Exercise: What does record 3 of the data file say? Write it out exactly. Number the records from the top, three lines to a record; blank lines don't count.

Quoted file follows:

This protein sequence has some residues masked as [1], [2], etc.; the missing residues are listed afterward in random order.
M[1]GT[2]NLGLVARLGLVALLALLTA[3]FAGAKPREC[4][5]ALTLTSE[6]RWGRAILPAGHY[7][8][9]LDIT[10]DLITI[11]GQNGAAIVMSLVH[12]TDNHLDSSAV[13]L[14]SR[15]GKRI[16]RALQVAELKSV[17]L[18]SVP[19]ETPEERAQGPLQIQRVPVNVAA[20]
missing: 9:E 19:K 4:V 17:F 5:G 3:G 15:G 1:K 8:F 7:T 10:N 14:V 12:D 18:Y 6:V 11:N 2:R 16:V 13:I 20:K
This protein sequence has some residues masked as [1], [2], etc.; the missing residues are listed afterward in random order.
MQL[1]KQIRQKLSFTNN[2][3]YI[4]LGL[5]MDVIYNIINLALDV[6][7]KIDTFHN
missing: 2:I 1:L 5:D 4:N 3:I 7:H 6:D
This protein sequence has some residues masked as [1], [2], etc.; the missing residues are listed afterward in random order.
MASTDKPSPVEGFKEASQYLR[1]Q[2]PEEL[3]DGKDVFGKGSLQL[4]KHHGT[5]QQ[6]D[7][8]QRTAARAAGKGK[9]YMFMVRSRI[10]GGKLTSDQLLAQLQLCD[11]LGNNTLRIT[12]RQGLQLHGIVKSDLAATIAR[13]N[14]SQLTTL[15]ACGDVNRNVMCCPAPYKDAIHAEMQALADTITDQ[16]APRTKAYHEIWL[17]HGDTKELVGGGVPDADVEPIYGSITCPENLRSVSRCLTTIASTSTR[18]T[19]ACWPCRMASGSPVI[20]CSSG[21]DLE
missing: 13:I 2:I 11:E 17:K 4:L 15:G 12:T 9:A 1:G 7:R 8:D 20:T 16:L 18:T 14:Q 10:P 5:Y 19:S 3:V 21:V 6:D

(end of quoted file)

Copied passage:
This protein sequence has some residues masked as [1], [2], etc.; the missing residues are listed afterward in random order.
MASTDKPSPVEGFKEASQYLR[1]Q[2]PEEL[3]DGKDVFGKGSLQL[4]KHHGT[5]QQ[6]D[7][8]QRTAARAAGKGK[9]YMFMVRSRI[10]GGKLTSDQLLAQLQLCD[11]LGNNTLRIT[12]RQGLQLHGIVKSDLAATIAR[13]N[14]SQLTTL[15]ACGDVNRNVMCCPAPYKDAIHAEMQALADTITDQ[16]APRTKAYHEIWL[17]HGDTKELVGGGVPDADVEPIYGSITCPENLRSVSRCLTTIASTSTR[18]T[19]ACWPCRMASGSPVI[20]CSSG[21]DLE
missing: 13:I 2:I 11:E 17:K 4:L 15:G 12:T 9:A 1:G 7:R 8:D 20:T 16:L 18:T 14:Q 10:P 5:Y 19:S 3:V 21:V 6:D